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THE WEEKND After Hours gets 9/10


The Weeknd
After Hours
XO/Republic Records

9/10

Smooth, nostalgic and chart-topping, The Weeknd’s new album After Hours has well and truly arrived. Sound-wise, it’s more Trilogy or Kissland than Starboy, but that doesn’t mean it’s not pop. The 80s glow envelopes each track, creating a defining new era for singer-songwriter, Abel Tesfaye.

With his most personal album yet, After Hours presents a 14-track exploration of past relationships, self-reflection and in true Weeknd style, a drug reference or two. It’s still sexy and pop-based, but the synth-wave dreaminess defines this album and pushes genre boundaries. 

Hardest to Love is the first standout track, with its skittering drum and bass backing and silky smooth vocals. As he reminiscences on past relationships and his behaviour in them, it explores this deeply personal reflection with an emotional bridge, expressing: “I can’t believe you want me/ After all the heartbreaks, after all I’ve done/ Can’t believe you trust me/After all the rough days, you still call me up.” In a raw moment, we see the usual full-of-self-love star take the blame for his mistake.

Scared to Live again offers this softer side of the collection and showcases the range of Tesfaye’s vocal genius. A ballad highlighting a breakup that left another person doubting love and relationships altogether, we see him taking of ownership around this. The smooth, punchy beat is a classic Weekend backdrop for such a track. The muted synth-rock sound continues throughout, with each track offering a different sound but keeping with the overall feel of the album. It becomes clearer and clearer as to why Tesfaye is one of today’s most revered artists.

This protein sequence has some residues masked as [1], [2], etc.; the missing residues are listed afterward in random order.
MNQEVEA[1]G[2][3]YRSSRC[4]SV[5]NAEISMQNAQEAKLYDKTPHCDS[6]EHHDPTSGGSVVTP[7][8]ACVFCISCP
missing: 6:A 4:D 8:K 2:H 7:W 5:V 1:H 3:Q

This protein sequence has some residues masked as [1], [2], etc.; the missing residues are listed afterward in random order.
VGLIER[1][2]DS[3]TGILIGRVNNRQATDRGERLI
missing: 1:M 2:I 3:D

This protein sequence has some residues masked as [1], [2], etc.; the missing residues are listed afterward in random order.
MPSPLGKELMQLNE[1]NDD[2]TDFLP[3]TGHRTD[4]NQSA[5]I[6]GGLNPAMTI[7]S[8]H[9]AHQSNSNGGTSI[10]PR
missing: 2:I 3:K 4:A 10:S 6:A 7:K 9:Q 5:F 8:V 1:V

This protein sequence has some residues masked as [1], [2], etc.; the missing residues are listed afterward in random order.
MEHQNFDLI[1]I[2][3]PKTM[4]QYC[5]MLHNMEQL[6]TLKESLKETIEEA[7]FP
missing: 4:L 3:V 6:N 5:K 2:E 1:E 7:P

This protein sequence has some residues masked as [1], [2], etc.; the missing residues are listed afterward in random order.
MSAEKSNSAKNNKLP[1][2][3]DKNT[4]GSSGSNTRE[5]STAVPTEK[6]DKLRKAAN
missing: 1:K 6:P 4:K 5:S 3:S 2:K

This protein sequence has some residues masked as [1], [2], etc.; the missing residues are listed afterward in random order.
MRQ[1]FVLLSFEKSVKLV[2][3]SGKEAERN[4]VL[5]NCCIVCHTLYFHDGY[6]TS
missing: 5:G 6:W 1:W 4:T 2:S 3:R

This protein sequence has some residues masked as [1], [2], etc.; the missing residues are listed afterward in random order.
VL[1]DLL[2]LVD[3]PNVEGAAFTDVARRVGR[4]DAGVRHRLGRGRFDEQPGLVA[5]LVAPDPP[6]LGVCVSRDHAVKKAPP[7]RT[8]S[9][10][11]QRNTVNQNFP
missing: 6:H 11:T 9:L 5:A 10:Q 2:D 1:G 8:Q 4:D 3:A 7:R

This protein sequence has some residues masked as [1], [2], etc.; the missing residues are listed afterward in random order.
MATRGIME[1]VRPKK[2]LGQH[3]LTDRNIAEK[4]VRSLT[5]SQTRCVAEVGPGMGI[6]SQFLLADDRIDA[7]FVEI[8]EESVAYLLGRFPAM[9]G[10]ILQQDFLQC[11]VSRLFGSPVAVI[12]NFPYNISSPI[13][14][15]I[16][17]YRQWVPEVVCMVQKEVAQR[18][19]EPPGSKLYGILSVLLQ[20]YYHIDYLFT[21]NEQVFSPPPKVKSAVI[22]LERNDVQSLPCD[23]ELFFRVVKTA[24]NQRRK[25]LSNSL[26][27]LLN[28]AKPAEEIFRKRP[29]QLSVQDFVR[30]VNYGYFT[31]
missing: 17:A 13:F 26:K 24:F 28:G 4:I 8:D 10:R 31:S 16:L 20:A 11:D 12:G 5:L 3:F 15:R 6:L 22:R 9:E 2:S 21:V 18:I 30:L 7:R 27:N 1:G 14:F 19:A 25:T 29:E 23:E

Blinding Lights is the most upbeat, dance-worthy track, but that’s not to say it’s all surface. As an ode to a lover offering a break from the constant distractions of fame, this tune is an earworm most will recognise by now as the second single. It is the pinnacle of 80s aesthetic throughout the album and a welcome escape from the generic. In a similarly nostalgic vein, Save Your Tears drips with a muted instrumental that carries the melancholic message with an upbeat backing. A true continuation of narrative, this track shines as a soon to be fan favourite.

Title track After Hours is the longest on the record hitting on six minutes. It is a lethargic and caressing apology to a lover presenting the desire to reconcile. Dripping with vibes from his first release Trilogy, After Hours is the perfect culmination of both career and album. As the beat picks up, so does the begging to stay with passionate lines including, “Where are you now when I need you most?/ I’d give it all just to hold you close.”

This fourth official studio album introduces a glitchy pop element to The Weeknd’s discography with iconic vocals, cinematic flair and ever catchy tracks to get you through your self-isolation. With no guest vocalists, we see Tesfaye shine in this new wave of dream pop, and something tells us he’s far from done yet.

AMBER LILLEY

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